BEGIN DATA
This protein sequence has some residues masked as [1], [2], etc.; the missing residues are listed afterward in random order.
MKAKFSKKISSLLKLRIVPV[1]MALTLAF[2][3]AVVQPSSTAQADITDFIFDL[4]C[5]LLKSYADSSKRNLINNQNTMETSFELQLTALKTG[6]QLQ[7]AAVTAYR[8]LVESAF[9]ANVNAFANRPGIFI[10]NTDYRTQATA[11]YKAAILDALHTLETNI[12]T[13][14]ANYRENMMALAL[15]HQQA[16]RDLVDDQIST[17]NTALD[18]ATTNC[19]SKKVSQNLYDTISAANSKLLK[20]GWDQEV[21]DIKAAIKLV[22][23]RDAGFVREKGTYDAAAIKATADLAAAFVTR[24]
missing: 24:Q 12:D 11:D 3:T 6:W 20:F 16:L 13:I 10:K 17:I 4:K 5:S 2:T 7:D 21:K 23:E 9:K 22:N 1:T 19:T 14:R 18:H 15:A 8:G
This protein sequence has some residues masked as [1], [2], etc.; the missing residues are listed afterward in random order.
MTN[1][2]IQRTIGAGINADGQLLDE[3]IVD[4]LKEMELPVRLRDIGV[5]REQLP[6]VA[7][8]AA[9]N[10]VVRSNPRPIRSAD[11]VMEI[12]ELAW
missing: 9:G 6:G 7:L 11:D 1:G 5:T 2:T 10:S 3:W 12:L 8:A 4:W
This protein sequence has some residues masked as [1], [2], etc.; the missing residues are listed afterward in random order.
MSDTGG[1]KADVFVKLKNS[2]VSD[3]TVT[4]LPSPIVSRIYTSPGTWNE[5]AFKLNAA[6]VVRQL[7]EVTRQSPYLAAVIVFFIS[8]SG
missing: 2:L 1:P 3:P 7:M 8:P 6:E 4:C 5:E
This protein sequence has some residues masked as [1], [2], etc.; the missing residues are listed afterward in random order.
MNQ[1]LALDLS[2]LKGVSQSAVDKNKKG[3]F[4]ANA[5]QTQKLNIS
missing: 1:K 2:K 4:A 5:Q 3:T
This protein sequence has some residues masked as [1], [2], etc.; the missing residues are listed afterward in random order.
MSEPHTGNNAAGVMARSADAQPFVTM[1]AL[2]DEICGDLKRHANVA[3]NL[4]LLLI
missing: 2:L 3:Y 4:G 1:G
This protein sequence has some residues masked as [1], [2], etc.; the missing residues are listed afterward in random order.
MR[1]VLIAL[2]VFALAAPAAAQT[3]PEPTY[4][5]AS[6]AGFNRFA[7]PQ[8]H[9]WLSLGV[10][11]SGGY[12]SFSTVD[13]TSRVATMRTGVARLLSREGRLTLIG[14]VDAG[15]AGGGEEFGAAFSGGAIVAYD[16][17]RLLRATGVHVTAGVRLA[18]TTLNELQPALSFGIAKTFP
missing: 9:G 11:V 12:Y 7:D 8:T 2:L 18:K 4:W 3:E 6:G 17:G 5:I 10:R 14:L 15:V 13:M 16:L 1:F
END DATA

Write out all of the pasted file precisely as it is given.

This protein sequence has some residues masked as [1], [2], etc.; the missing residues are listed afterward in random order.
MKAKFSKKISSLLKLRIVPV[1]MALTLAF[2][3]AVVQPSSTAQADITDFIFDL[4]C[5]LLKSYADSSKRNLINNQNTMETSFELQLTALKTG[6]QLQ[7]AAVTAYR[8]LVESAF[9]ANVNAFANRPGIFI[10]NTDYRTQATA[11]YKAAILDALHTLETNI[12]T[13][14]ANYRENMMALAL[15]HQQA[16]RDLVDDQIST[17]NTALD[18]ATTNC[19]SKKVSQNLYDTISAANSKLLK[20]GWDQEV[21]DIKAAIKLV[22][23]RDAGFVREKGTYDAAAIKATADLAAAFVTR[24]
missing: 24:Q 12:D 11:D 3:T 6:W 20:F 16:L 13:I 10:K 17:I 4:K 5:S 2:T 7:D 21:K 23:E 9:K 22:N 1:T 19:T 14:R 18:H 15:A 8:G
This protein sequence has some residues masked as [1], [2], etc.; the missing residues are listed afterward in random order.
MTN[1][2]IQRTIGAGINADGQLLDE[3]IVD[4]LKEMELPVRLRDIGV[5]REQLP[6]VA[7][8]AA[9]N[10]VVRSNPRPIRSAD[11]VMEI[12]ELAW
missing: 9:G 6:G 7:L 11:D 1:G 5:T 2:T 10:S 3:W 12:L 8:A 4:W
This protein sequence has some residues masked as [1], [2], etc.; the missing residues are listed afterward in random order.
MSDTGG[1]KADVFVKLKNS[2]VSD[3]TVT[4]LPSPIVSRIYTSPGTWNE[5]AFKLNAA[6]VVRQL[7]EVTRQSPYLAAVIVFFIS[8]SG
missing: 2:L 1:P 3:P 7:M 8:P 6:E 4:C 5:E
This protein sequence has some residues masked as [1], [2], etc.; the missing residues are listed afterward in random order.
MNQ[1]LALDLS[2]LKGVSQSAVDKNKKG[3]F[4]ANA[5]QTQKLNIS
missing: 1:K 2:K 4:A 5:Q 3:T
This protein sequence has some residues masked as [1], [2], etc.; the missing residues are listed afterward in random order.
MSEPHTGNNAAGVMARSADAQPFVTM[1]AL[2]DEICGDLKRHANVA[3]NL[4]LLLI
missing: 2:L 3:Y 4:G 1:G
This protein sequence has some residues masked as [1], [2], etc.; the missing residues are listed afterward in random order.
MR[1]VLIAL[2]VFALAAPAAAQT[3]PEPTY[4][5]AS[6]AGFNRFA[7]PQ[8]H[9]WLSLGV[10][11]SGGY[12]SFSTVD[13]TSRVATMRTGVARLLSREGRLTLIG[14]VDAG[15]AGGGEEFGAAFSGGAIVAYD[16][17]RLLRATGVHVTAGVRLA[18]TTLNELQPALSFGIAKTFP
missing: 9:G 11:V 12:Y 7:D 8:T 2:L 18:K 4:W 3:E 6:G 17:G 5:I 10:R 14:L 15:V 13:M 16:L 1:F